Hunting, Fishing, and Deer Camp

Southern Sky Outdoors

Cold Water Trout Fishing: Choosing the Right Rod

Southern Sky OutdoorsIt’s the middle of January and for most of us hunting season is nothing more than a memory or quickly winding to a close. After a long season we can all use some rest to recover from the past few months but that rest will soon turn to cabin fever. The weather is getting worse and won’t get better for some time so whatever you decide to do you will have to deal with some difficult elements. At Southern Sky Outdoors this is the time of year when we start breaking out the trout gear and going after some cold water, cold weather, trout.

Fishing for trout in winter conditions can be challenging at best. (I can recall one specific trip where the mercury didn’t move past 12 degrees all day) Conditions like that make it important to maximize every opportunity and to be ready for whatever conditions you might encounter. One important step in that preparation is choosing the rod that you will carry with you that day. There are a few different options when it comes to picking trout rods and at Southern Sky Outdoors we don’t always agree on exactly the right presentation. Nevertheless, each one has its own merits. For the purposes of this analysis we will be focusing exclusively on spinning rods of different lengths and actions. We’ve broken down some of the pros and cons of each one below:

Ultralight Spinning Rod

This is the staple for many stream fishermen. Small spinning rods 4’6” to 5’6” with an ultralight action are capable of presenting a tremendous variety of lures and baits in many different situations. They offer a more delicate presentation than almost anything except a fly rod and can handle very large fish if the fight is handled appropriately. Ultralights offer good casting ability with timber lined banks and the sensitivity to detect even subtle strikes.

The somewhat delicate nature of the ultralight also exposes it to some of its most limiting factors. In an area with heavy cover the liberal drag pressure required to fight large fish on such a small set-up will allow fish to run into snags. Many fish will be lost to broken lines when fishing in heavy cover with an ultralight. Hooksets can also be tricky. If long casts are necessary, it is critical to have as little slack in the line as possible. (without affecting the drift of the bait) Too much slack line will prevent the hook from being driven home when setting the hook. Although this is true of all rod types the whippy nature of the ultralight makes it even more unforgiving on the hookset.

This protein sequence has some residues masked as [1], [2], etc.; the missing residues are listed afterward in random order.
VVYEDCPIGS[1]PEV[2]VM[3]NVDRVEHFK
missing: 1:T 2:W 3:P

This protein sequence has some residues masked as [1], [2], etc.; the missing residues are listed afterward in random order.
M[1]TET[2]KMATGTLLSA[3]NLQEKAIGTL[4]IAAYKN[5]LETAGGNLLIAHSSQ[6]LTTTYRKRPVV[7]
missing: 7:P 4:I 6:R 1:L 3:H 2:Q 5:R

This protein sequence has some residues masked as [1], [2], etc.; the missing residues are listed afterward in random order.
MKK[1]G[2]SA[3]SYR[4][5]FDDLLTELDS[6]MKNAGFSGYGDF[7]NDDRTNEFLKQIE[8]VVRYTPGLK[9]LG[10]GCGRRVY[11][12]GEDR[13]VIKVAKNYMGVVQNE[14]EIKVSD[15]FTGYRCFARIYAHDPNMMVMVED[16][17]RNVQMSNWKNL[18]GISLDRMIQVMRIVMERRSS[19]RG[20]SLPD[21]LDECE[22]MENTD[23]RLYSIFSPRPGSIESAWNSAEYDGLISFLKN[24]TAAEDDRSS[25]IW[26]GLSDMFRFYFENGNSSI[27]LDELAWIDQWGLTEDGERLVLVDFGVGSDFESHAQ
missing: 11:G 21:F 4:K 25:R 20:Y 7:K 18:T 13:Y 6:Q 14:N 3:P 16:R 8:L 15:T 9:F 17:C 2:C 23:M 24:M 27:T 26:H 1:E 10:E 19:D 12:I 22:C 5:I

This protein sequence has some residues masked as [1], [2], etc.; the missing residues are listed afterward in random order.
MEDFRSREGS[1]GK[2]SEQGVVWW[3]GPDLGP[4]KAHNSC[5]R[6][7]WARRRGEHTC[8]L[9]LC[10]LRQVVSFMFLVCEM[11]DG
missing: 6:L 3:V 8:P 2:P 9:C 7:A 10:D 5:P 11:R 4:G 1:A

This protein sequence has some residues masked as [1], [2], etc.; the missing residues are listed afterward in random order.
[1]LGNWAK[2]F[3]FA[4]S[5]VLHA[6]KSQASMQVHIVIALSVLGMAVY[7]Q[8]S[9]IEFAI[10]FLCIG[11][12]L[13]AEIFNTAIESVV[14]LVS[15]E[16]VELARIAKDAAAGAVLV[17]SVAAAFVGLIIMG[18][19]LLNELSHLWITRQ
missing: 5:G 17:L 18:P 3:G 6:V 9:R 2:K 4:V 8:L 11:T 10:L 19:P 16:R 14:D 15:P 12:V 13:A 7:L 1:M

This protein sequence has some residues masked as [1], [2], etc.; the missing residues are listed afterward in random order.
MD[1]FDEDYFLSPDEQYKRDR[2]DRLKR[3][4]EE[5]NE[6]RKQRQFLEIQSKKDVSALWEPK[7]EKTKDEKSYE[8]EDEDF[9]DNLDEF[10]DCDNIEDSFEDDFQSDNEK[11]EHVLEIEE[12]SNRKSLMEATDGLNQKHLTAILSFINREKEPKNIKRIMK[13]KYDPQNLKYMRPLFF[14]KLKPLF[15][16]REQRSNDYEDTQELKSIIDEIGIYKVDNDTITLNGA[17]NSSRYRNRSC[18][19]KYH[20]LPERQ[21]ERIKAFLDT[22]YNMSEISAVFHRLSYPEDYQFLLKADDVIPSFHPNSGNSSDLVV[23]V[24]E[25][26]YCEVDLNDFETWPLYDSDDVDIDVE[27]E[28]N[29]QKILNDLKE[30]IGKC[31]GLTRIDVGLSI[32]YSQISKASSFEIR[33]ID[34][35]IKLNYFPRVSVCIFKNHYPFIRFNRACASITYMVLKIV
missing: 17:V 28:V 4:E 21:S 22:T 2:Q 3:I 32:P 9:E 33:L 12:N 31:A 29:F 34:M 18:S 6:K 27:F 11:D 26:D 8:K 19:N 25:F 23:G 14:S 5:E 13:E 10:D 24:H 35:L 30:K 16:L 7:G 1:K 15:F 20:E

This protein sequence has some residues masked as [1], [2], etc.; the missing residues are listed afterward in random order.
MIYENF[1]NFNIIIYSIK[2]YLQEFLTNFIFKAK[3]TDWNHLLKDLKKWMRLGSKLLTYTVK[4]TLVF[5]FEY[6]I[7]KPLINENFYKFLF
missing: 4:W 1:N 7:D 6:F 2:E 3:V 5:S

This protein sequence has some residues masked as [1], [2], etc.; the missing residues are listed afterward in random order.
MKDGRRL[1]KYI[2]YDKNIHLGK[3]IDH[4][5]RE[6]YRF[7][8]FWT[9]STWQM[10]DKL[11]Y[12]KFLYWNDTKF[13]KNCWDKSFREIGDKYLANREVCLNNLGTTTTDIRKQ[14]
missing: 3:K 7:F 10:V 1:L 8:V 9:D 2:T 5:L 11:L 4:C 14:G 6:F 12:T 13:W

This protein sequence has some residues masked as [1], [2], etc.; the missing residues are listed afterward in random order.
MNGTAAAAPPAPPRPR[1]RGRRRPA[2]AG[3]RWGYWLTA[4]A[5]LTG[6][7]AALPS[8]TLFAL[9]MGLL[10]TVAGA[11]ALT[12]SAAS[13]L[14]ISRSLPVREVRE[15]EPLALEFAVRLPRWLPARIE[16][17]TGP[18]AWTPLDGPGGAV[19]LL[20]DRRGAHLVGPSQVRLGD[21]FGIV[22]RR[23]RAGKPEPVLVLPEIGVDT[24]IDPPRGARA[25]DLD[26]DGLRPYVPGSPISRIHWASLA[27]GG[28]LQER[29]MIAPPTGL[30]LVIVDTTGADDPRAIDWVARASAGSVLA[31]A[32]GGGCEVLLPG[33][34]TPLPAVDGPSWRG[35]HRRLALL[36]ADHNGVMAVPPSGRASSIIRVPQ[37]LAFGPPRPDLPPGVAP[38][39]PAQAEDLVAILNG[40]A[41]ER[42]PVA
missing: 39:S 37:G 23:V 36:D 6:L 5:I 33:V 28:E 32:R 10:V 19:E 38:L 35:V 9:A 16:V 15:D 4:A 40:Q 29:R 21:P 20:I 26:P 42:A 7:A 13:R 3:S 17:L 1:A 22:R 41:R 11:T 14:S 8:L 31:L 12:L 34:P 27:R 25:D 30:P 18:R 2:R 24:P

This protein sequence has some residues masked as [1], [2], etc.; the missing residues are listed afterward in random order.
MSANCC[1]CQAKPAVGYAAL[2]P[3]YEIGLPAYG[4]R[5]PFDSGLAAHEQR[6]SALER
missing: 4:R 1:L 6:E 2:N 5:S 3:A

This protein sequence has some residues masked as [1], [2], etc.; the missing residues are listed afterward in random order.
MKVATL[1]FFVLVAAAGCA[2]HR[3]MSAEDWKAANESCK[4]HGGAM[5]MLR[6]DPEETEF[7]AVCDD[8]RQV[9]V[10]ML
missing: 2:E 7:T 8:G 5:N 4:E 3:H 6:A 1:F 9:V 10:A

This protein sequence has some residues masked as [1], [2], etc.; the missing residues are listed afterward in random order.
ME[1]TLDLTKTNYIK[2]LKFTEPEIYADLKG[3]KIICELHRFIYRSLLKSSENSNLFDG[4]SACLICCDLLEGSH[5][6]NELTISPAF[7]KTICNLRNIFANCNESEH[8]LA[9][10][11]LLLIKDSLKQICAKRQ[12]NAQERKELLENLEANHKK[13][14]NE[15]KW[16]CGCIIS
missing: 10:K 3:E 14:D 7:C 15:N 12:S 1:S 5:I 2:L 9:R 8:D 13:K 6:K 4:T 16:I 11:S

Medium Action Spinning rod:

This is certainly a less obvious option on most trout streams and would be far more common to bass or walleye fishermen. The fact is that the longer rod (6’+) can cause a lot of issues when fishing near brush or in the tight casting quarters found so readily in most trout habitat. That being said, the heavier action and longer rod can benefit you in a few specific scenarios. If you are fishing an area that requires fairly long casts, and has a decent amount of overhead space the longer rod will allow you to make better casts and offer better hooksets. This set-up will also accommodate a larger spinning reel which can handle bigger fish. If you fish in an area with a fair amount of space and bigger trout, this might be the outfit for you.

Heavy Action Spinning Rod:

Southern Sky OutdoorsOne of the least common outfits on the creek the heavy action spinning rod has several unique benefits that make it a viable option in certain situations. To clarify, we are talking about very short (5’ or less) rods with a heavy action. These rods shine in tight fishing quarters with heavy cover and larger trout. A rod with a medium or medium fast tip will have enough flex to get your bait out quite well and will still have enough backbone in the short rod to handle even the biggest trout. Fishing near very heavy cover often requires an angler to move the fish quickly away from potential snags and hang-ups. Such maneuvers are made much easier with a heavier rod.

The downside to the heavier rod comes in the form of sensitivity and enjoyment. If fishing in situations where the bite is delicate the decreased sensitivity of a heavy action can come into play. Likewise, if you are catching smaller trout typical of many put-and-take trout streams the heavy action is overkill and doesn’t relay the fight of the fish as well to the angler. You should also keep hooksets in mind when casting further than normal. Although the heavy action is better suited to the hookset than an ultralight it can still doesn’t have the ability to take up line the way a longer rod does.

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